March 28, 1917
I helped Shannon again this morning. There was a heavy damp snow that started in the early morning and didn’t finish until around 10am. We finished getting the ice blocks from the lake and moved them into the cellar. The worst part of the job is being the cellarman. The cellarman is the one who has to stack the blocks in the cellar and cover them with sawdust. The sawdust brings back memories of a story I heard about the big Matheson fire that happened last July. I was a Fire Ranger in Achray at the time. We heard that the towns near Cochrane were burnt to the ground; almost 200 people died and everyone lost most everything except for the woodstoves that survived the fire (no surprise).
The summer of 1916 had been the hottest and driest on record. The railwaymen were vigilant in keeping the tracks through the Park clean of brush and our job was to follow the lumber crews like hawks during the log drives. The logs, put in during spring break-up, were still making their way down the river. The cutting lines were further and higher up, near Cedar, and it took longer to make it to the mills. The crews that followed cleared the jams and worked the logs through the chutes near the falls. Ned and I followed along, making sure the fires were out and nothing was started. We’d climb trees to make sightings to be sure there were no little fires that could be whipped by the wind into big ones.
To save them from the fire, one woman buried her Sunday clothes in the ice house, underneath the ice blocks and sawdust. When the fire came through, her clothes survived, but they were ruined by the sawdust. She survived, but she lost her Sunday clothes. It didn’t really matter because the church burned down. I don’t know why I remember that story. Sometimes it’s the accounts of the smaller losses that give sense to the scale of what was really lost.
Dusty, dim, and backbreaking work. Moving those ice blocks can be hazardous. They weigh up to a hundred pounds apiece and one slip can mean a broken limb. Shannon likes being the sledman, driving the horses. Lowrie and I were the icemen, the ones who sawed the ice out of the lake.
As always, George volunteered to do the dirtiest and least glamorous work. George joked that nothing in the Park has killed him so far, and it certainly won’t be an ice block in a cellar. George often jokes about death in the Park. I think it’s his way of dealing with the real deaths he’s experienced. Lowrie Dickson is like a brother to George – they are always together.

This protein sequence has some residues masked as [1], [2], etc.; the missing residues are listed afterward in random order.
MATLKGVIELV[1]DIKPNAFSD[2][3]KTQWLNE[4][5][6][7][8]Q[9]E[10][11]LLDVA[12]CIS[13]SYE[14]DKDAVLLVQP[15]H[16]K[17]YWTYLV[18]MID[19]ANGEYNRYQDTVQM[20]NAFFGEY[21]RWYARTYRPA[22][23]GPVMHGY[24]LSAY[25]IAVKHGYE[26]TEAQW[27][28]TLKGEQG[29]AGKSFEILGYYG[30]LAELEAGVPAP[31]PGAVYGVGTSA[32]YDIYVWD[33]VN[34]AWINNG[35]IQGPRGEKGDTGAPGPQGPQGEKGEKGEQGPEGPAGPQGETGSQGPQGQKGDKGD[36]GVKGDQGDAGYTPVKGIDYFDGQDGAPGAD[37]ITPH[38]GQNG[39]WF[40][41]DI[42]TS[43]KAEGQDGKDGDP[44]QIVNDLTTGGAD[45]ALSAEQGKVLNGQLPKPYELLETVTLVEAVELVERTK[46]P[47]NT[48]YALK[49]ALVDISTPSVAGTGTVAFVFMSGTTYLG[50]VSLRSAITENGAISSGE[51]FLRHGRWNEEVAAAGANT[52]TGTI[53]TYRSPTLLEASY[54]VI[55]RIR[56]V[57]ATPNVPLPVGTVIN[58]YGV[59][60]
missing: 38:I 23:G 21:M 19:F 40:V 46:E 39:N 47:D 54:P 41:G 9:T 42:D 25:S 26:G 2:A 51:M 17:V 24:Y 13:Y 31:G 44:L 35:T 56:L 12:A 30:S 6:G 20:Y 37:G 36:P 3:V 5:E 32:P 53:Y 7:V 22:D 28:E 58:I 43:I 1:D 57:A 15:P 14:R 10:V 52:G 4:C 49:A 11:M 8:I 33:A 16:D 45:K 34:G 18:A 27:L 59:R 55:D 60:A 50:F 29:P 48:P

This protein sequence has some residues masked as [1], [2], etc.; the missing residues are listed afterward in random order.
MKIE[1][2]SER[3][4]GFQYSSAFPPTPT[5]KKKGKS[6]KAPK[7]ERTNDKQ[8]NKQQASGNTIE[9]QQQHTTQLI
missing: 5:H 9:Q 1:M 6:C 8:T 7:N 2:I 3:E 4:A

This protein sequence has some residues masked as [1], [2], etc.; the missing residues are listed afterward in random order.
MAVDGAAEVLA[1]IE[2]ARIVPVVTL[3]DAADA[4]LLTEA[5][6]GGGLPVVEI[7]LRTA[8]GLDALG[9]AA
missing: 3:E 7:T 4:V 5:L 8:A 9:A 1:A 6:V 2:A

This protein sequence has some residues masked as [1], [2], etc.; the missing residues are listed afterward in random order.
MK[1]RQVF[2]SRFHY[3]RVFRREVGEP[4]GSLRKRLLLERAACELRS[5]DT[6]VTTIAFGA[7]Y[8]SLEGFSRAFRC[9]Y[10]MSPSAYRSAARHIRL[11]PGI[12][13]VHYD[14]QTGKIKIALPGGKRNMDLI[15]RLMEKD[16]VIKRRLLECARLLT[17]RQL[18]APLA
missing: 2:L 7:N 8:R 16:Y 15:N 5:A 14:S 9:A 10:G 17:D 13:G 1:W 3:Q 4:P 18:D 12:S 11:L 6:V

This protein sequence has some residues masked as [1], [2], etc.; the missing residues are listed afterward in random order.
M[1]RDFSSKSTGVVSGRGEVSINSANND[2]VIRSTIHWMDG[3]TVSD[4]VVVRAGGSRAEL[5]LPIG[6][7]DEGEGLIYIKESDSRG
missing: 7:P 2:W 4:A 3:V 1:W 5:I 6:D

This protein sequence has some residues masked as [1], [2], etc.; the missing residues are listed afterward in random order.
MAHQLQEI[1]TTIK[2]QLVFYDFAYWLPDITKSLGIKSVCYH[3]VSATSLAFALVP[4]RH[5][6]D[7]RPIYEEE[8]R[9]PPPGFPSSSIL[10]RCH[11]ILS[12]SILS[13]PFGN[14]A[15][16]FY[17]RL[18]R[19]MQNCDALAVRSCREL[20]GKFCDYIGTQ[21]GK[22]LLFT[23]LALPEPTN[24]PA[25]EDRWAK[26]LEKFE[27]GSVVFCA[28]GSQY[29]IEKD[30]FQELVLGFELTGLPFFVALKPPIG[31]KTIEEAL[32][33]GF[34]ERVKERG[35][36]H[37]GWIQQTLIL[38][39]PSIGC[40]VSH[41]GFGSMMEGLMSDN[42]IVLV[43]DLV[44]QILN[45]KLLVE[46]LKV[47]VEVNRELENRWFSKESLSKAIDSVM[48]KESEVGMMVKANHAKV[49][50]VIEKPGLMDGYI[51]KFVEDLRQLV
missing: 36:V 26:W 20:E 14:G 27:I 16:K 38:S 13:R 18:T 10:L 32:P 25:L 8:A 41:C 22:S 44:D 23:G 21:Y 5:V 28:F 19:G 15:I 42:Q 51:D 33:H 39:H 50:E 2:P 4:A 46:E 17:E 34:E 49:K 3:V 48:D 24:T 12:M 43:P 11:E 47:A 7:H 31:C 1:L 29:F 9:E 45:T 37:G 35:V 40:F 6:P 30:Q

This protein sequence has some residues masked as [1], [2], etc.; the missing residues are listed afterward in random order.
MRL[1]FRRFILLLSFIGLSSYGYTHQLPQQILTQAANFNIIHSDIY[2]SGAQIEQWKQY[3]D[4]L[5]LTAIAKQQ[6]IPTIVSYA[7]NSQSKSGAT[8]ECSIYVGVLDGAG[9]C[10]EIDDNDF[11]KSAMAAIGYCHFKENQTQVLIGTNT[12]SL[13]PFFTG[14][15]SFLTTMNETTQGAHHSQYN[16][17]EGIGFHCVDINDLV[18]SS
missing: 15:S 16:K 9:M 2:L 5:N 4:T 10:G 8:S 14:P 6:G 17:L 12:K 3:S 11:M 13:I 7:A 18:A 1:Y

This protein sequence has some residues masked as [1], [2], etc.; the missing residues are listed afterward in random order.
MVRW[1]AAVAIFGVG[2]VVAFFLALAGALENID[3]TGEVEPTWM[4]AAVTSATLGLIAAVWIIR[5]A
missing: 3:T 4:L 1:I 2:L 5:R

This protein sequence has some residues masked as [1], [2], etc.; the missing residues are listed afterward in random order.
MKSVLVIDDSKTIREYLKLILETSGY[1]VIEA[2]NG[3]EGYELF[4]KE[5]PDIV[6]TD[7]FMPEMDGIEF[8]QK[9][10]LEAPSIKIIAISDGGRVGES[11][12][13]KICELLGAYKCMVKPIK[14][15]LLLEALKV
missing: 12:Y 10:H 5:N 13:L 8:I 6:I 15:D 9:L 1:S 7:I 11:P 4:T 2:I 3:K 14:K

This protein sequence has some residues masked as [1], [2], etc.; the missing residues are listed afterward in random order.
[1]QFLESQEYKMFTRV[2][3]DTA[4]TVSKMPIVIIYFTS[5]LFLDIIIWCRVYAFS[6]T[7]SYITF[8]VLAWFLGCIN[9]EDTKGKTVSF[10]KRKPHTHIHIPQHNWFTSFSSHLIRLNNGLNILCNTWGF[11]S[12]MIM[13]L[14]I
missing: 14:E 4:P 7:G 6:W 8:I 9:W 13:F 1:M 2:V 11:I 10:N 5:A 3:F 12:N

These deaths also reveal a darker side of the Park; what few people know and really don’t want to know, a deathtrap for lumbermen and labourers. Hardly a week went by without some news of death — drowning, fire, accident. Death is not good for tourism.
George Bartlett, Park Superintendent, and chief booster for Provincial tourism, likes to deal with Park deaths as expeditiously as possible. ‘Hurts tourism if we make too much fuss about what was inevitable in the first place.’ Heartless bastard.
The lumber companies like to keep the deaths at a low profile too. There was too much money to be made. Eggs do get broken for the omelettes we want.
After the morning’s labour exploits (and no deaths by ice block) I hiked up to the highest point on this side of the lake. It’s about two miles from the lodge. The condition of the snow was such that it was terrible for snowshoeing and even worse for walking. I was thinking about using skis, but learned that Shannon had inexplicably lost the skis that he had acquired the previous years. It turned out those skis came from some Highland Inn guests that got stranded at Mowat Lodge. Shannon safely returned the guests, but neglected to return the skis. The manager at the Highland Inn caught on and demanded the return of the skis last fall. Hence the inexplicable, according to Shannon, loss of the skis.
The air was warm. Sketching wasn’t a problem and I finished it in under an hour. It started raining in the late afternoon. Snow in the morning and rain in the afternoon. That’s spring in the Park.
Annie had the supper ready when I came back. I had to change my clothes and put my wet ones to dry by the fireplace in the dining room. We ate in the kitchen because the dining room isn’t yet quite warm enough (but warm enough to dry my clothes). After supper, I stoked up the fireplace, moved my wet clothes about, and did some reading.
When I returned to my room I noticed the things on the top of my dresser were straightened out. I didn’t leave them that way. Annie had been in my room. My journal was neatly placed on top of the dresser. Annie’s ulterior motive was pretty apparent — her curiosity and it was getting the better of her. Back in 1915, I caught her reading my letters, so I’m sure my journal opened itself up to her eyes. I’ll try to keep it with me at all the time. When letters come, I’ll have to hide them in the drawers or keep them in my duffel.